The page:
Yet another study (see this report from 2011) seems to support the idea that daily cannabis users don't necessarily have more to love, even if they have more to toke:
The study “Metabolic Effects of Chronic Cannabis Smoking,” just published in the journal Diabetes Care, found that daily smokers had less of a particular kind of belly fat and took in the same amount of calories as their non-turned-on brethren.
Researchers looked at 30 people who smoked about 10 joints a day and compared them to 30 who did not.
They found that the weed aficionados did not have a higher caloric intake, though they did end up eating more carbs. According to a summary:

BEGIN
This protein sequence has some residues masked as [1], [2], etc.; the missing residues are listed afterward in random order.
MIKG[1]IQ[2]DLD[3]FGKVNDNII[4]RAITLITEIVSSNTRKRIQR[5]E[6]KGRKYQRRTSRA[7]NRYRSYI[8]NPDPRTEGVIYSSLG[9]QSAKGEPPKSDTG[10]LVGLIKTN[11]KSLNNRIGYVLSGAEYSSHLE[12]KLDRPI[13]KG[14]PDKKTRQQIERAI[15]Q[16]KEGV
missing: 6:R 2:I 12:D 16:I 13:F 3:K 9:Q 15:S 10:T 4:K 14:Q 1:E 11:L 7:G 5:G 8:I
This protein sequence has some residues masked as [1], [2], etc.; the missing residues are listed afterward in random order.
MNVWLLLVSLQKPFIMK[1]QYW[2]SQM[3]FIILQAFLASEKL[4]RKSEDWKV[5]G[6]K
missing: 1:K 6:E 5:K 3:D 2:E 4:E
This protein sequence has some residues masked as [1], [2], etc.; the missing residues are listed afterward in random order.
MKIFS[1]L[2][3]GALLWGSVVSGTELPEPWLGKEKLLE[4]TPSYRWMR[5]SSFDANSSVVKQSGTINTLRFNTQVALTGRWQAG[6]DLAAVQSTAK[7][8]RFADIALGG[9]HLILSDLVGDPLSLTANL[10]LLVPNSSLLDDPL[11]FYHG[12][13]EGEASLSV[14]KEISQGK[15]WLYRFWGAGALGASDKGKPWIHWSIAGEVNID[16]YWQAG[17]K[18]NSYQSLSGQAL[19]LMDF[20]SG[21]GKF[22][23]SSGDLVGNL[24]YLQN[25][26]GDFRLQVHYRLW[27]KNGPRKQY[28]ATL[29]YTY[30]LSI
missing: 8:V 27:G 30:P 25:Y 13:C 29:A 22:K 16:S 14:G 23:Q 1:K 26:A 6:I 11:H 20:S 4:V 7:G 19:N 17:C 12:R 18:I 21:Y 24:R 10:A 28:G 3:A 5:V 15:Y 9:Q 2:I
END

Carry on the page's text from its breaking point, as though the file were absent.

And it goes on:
There were no group differences in percent total body fat, or hepatic fat, but cannabis smokers had a higher percent abdominal visceral fat …
However, this analysis of the study notes that potheads also “had lower percentages of total and subcutaneous abdominal fat.”
In other words, not much difference, though you could argue a diet higher in carbs is less healthy.
And the study failed to prove, as some have suggested, that pot use might be able to help fight diabetes. There was a glimmer of hope here but, again, mostly there was no difference. The summary:
… Insulin resistance index … was lower (P < 0.05) in cannabis smokers. However, oral glucose insulin sensitivity index, measures of β-cell function, or incretin concentrations did not differ between the groups.
No miracle cure here. But no demon drug either.
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